“If you forget to name a track before you record, simply highlight the audio region and hit Command-Shift-R [Control-Shift-R on Windows] to rename the region on the screen. If the region has not been edited, it will rename the actual file on the hard drive. If the region has been edited, it simply changes the name on the screen.”
Fant-Saez uses the Command-Shift-R function frequently to help her organize things onscreen. “I rename regions all the time as I work. For example, I will take an imported drum loop and rename it ’VsLoop125,’ meaning this is a loop I use in the verse, and it is 125 beats per minute. Now, when I’m looking at the song on the edit screen, I can tell which waveforms belong to which instruments and what parts and regions of the song they play in. Being as organized as possible in your naming protocol while creating a song saves you hours in the long run.”
Loop recording is a great feature in Pro Tools that is rarely used. It is found under the Options menu. You simply have to enable it, set an in-point and an out-point, then grab the mic and hit Record.
“Some people misunderstand the term ’loop recording’ and think it only applies to drum loops or pieces of audio that loop within a song,” says Fant-Saez. “But loop recording is simply telling Pro Tools to record over and over in the exact same place; in other words, to record in a loop. For example, sometimes it’s easier for a singer to sing a song in sections, as opposed to singing from beginning to end. I find that singers frequently lose their voices when recording a song as a whole. Often, the choruses are higher in pitch and require more effort and emotion, and by the end of the fifth take, their voice is strained.”
Fant-Saez suggests setting the track’s recording in-point two bars before the first verse starts and setting the out-point one bar after the verse ends. Turn on loop recording, and let the vocalist sing the verse over and over until there is a “keeper” take worth saving for the song. On the Pro Tools session screen, it will appear that each take is being recorded over and erased, but that’s not the case.
“Simply highlight the last region recorded, choose the I-beam tool, and hold down the Command key [Control key in Windows] over the region. You will see a list of takes in numerical order. Simply choose one from the list. Sometimes while a singer is singing, I take notes and write down which verses were sung best so that afterwards I don’t have to waste time listening to 15 takes. When the singer is done, I know the first half of take number 8 should be used, for instance, with the second half of take number 6.”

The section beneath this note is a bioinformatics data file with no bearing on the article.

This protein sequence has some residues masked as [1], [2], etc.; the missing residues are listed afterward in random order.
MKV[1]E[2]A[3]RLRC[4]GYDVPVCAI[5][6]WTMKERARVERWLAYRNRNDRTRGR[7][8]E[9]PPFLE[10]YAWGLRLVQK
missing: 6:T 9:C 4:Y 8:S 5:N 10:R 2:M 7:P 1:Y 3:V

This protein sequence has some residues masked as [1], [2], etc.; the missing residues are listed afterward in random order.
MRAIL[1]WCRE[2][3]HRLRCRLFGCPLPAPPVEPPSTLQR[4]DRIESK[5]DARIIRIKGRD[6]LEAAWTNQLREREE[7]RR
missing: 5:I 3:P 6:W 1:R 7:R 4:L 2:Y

Fant-Saez also points out that pre-roll does not work in loop recording. [Pre-roll refers to making playback start a little bit before the section where you want to record.] “You will only hear pre-roll on the first take; from there, it starts recording at your in-point,” she notes. “So, you have to create your own pre-roll by setting the in-point at a place the vocalist can comfortably work with.”
“I just love being portable. It is so creatively freeing,” says Gina Fant-Saez, who last year produced an all-online recording of the group Broadband. “I’ve got Bluetooth, and everywhere I travel has wireless, so I’m always on the web. For music, I’ve got my laptop, an M-Audio Oxygen keyboard [USB controller for software synths], and Digidesign’s Pro Tools. In fact, I just sold my SSL [mixing console] and replaced it with the new Dangerous Analog Summing System, which to me, is like an SSL in a rack. I feel that large consoles are just not a necessity with today’s technology. In six rack spaces, my Dangerous System does everything my SSL did and more. I also find myself using Logic a great deal these days; it has greatly improved since Apple released it.”
Gina’s 7 Essentials for Portable Recording
Gina’s 7 Recommended Extras for Portable Recording
Randy Alberts is an author, musician, and photographer who lives on Lummi Island, Washington.